Having been on the road for seven or eight of the last few weeks, the summer has seemed to fly by. Most people have been complaining about the cooler and wetter conditions that this summer brought, but I am partial to that type of weather. This weekend ,Labor Day, will bring the usual end of summer remarks and complaints, though I have always felt that around here the best of the summer weather comes the first three weeks of September.
The garden has survived my absences, even thrived in many areas, but whether that is due to the milder weather or my absence I will leave to others to decide.
Sitting on the deck in the cool evenings gives one time to assess the successes and failures of the yard. Early plans for next year already being mulled about, though nothing concrete just yet. The gradual extension of the beds will continue this fall. Areas dug this spring are already beginning to be populated
by late season bargain plants and shrubs. The space left empty by the removal of the Cherry tree is now home to a variegated hydrangea, a butterfly bush,some perennial hyssop,a phlox that had languished in the dry shade of a maple and is edged with day-lilies from other ares of the yard as well as some newer varieties from the clearance racks.
The bed in the center of the yard has a group of three Rose of Sharon,self-sowers from another bed, some asters and bits and pieces of other things from around the yard. These are most certainly are not the final configuration of these beds. I am a habitual mover of plants and shrubs. Trying different things out then changing them around, sometimes from year to year. This is a gardening practice that I learned from my true gardening mentor, my mother. She rearranges plants in the yard as one would shift furniture in a living room.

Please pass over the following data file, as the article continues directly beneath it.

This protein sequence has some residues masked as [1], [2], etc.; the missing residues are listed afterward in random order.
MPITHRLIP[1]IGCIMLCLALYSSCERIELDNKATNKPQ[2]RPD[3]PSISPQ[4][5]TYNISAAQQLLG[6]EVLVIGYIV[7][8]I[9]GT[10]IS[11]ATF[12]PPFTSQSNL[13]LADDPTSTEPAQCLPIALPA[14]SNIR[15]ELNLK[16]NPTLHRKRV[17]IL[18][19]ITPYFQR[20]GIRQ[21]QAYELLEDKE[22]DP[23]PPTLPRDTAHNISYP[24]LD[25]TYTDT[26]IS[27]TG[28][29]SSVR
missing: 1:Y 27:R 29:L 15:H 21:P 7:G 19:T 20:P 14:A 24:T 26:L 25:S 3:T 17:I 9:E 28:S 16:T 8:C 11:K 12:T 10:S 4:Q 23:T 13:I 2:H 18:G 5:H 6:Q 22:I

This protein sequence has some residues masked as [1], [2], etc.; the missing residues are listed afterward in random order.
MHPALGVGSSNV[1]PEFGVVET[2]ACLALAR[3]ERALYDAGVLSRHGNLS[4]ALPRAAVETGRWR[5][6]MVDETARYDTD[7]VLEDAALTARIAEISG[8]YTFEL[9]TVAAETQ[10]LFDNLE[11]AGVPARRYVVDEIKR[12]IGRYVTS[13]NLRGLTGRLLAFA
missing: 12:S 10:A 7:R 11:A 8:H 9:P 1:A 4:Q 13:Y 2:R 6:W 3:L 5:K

I have tried in the past to lay out beds on paper as I see done in gardening magazines and books, but that approach has never really worked for me. The basic concept for the bed; shapes, forms heights, color and the like may be penciled in, but the actual plant lay out for me tends to be more off-the cuff in style. And in the end most beds do not truly end up as I originally envisioned them. However I still enjoy reading the magazines and laying out beds on paper since in this climate there is little else to do in the winter from a gardening standpoint.
After this week or two of gardening catch-up it is off to Saratoga NY for the weekend to watch a little horse racing, then down to Newport RI to tour a few of the “gilded age” mansions on the Conn. coast. And when I get back summer will still have a few more weeks to go.